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Creating Freedom Through Financial Independence


Podcast: Using Debt to Invest in the Sharemarket

January 25, 2022

In this episode…

This week on the show we have an in-depth discussion about borrowing to buy shares.

We look at the different borrowing options, the pros and cons of using leverage in the sharemarket, the things you need to consider before diving in, and which option we find the most attractive.


Listen to the show…

(or download the mp3 file here)


Discussion points…

  • Follow-ups on insurance and the pension  (1:34)
  • The benefits of borrowing to buy shares  (06:33)
  • Downsides of using debt to buy shares  (09:47)
  • How does tax work when we use leverage  (15:23)
  • Working out your profit margin on the borrowed money  (18:08)
  • Using home equity to buy shares  (21:36)
  • Margin loans  (24:10)
  • NAB Equity Builder  (35:40)
  • Leveraged ETFs  (41:26)
  • Should you invest differently with borrowed money?  (51:18)
  • Other considerations and reminders  (55:03)
  • How debt can affect early retirement  (57:36)
  • Which option we like the best and final thoughts  (1:01:00)

Resources and stuff mentioned…

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Have something to add to this discussion?  Share your thoughts in the comments below.


10 Replies to “Podcast: Using Debt to Invest in the Sharemarket”

  1. This was a good one!
    Couple of things with the NAB Equity builder that are useful to know – you can do a 15 year loan if LVR is under 65%, and you can do interest only if LVR is under 30%.
    I prefer interest only because I don’t have any ability to increase my loan limit f I don’t work in a job.
    Leveraged ETFs – there are similar products on popular crypto exchanges that can demonstrate the extreme results – these were very interesting to study over the last year! Once something is above a certain amount of volatility they tend to trend towards zero over the long term because of that decay effect you mentioned. In crypto leveraged tokens, something goes to the moon and then gets auto-levered up at the top = very bad result 🙂 Good money in short term, trends towards zero in long term… index funds are far less volatile but still something to be wary of if we have a long term choppy market like January has been.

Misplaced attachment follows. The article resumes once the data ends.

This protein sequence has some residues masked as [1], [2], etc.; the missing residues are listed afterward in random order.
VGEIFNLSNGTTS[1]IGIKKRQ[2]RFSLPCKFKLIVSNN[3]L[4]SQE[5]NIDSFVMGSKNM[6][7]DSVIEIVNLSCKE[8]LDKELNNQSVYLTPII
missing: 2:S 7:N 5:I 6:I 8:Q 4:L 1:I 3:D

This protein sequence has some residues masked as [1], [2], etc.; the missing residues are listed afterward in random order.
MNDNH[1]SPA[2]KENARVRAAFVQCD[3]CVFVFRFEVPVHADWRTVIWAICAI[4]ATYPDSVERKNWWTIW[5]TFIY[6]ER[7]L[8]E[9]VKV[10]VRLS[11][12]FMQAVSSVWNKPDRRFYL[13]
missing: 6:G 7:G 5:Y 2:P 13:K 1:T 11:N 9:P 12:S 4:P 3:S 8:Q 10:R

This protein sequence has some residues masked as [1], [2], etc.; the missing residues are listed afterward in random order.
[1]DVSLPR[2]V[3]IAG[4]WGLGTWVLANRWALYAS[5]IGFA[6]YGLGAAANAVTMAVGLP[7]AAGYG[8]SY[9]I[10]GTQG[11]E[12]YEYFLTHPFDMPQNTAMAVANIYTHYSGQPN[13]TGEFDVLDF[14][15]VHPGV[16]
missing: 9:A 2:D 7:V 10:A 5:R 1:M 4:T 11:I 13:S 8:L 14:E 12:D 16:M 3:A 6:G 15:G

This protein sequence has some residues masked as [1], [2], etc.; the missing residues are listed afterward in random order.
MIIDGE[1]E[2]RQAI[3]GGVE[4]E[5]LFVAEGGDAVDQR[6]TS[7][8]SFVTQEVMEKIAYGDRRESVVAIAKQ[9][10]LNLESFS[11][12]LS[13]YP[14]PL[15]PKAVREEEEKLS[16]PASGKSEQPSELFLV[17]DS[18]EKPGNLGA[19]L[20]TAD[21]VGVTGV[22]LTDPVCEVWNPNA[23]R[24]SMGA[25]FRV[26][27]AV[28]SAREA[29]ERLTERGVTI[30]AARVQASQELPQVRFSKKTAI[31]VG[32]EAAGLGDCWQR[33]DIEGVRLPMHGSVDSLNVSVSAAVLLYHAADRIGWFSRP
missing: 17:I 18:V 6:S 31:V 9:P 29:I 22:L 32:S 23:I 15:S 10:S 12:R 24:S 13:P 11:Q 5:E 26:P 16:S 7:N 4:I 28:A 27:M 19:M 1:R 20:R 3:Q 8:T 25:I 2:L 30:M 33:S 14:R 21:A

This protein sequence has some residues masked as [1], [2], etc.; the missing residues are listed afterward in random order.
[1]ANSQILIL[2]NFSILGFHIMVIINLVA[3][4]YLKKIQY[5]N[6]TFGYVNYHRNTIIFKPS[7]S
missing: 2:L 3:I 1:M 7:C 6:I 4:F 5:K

Regarding margin loans – I’ve been thinking of taking a DCA strategy to increase growth with less risk. Something like borrowing a very small percentage each month so the purchases can be spread over 3 years or so to avoid large purchases prior to crashes, still studying my options on this.

    1. Ahh that’s very good to know thanks for that Dan 🙂 I didn’t notice those loan options from NAB’s marketing material, very cool! If you’re on interest-only at a low LVR, does NAB still suggest you will not be margin-called in the event of a crash?

  2. Hi,
    I enjoyed the podcast as a topic close to my heart / wallet 🙂
    I use the BetaShares GEAR ETF for this topic. I dollar cost average every month into standard VAS/VGS funds, but then switch to this one, but only in times of negative sentiment like the Covid dip. It’s all to hold for the long term, so I like how this can give me ‘more bang for a buck’ when the prices are low.
    Obviously you just have to try not to look at your $$ balance dropping like a stone in periods like the last 3 weeks and ride it out 🙂

    1. That’s a really interesting way to approach it Jezza, thanks for sharing. I quite like that method. So right you now would be buying GEAR instead of your normal funds?

      1. No, the current dip hasn’t got bad enough for me to choose this one yet. It makes up a decent size (25%) of what I own, so I was content in January to buy normal funds, as I’d like to gradually reduce that % over time (without selling).
        I think it would take a 25% market decline to make me buy more. I don’t really want to be ‘Geared’ unless the odds are stacked in my favour long term.

  3. Additionally on the subject of insurances with advisers if you go to a legally independent adviser they rebate the commission to the client which makes the policy 28% cheaper again. Consult the adviser’s FSG.

    Source: I am a legally independent financial adviser.

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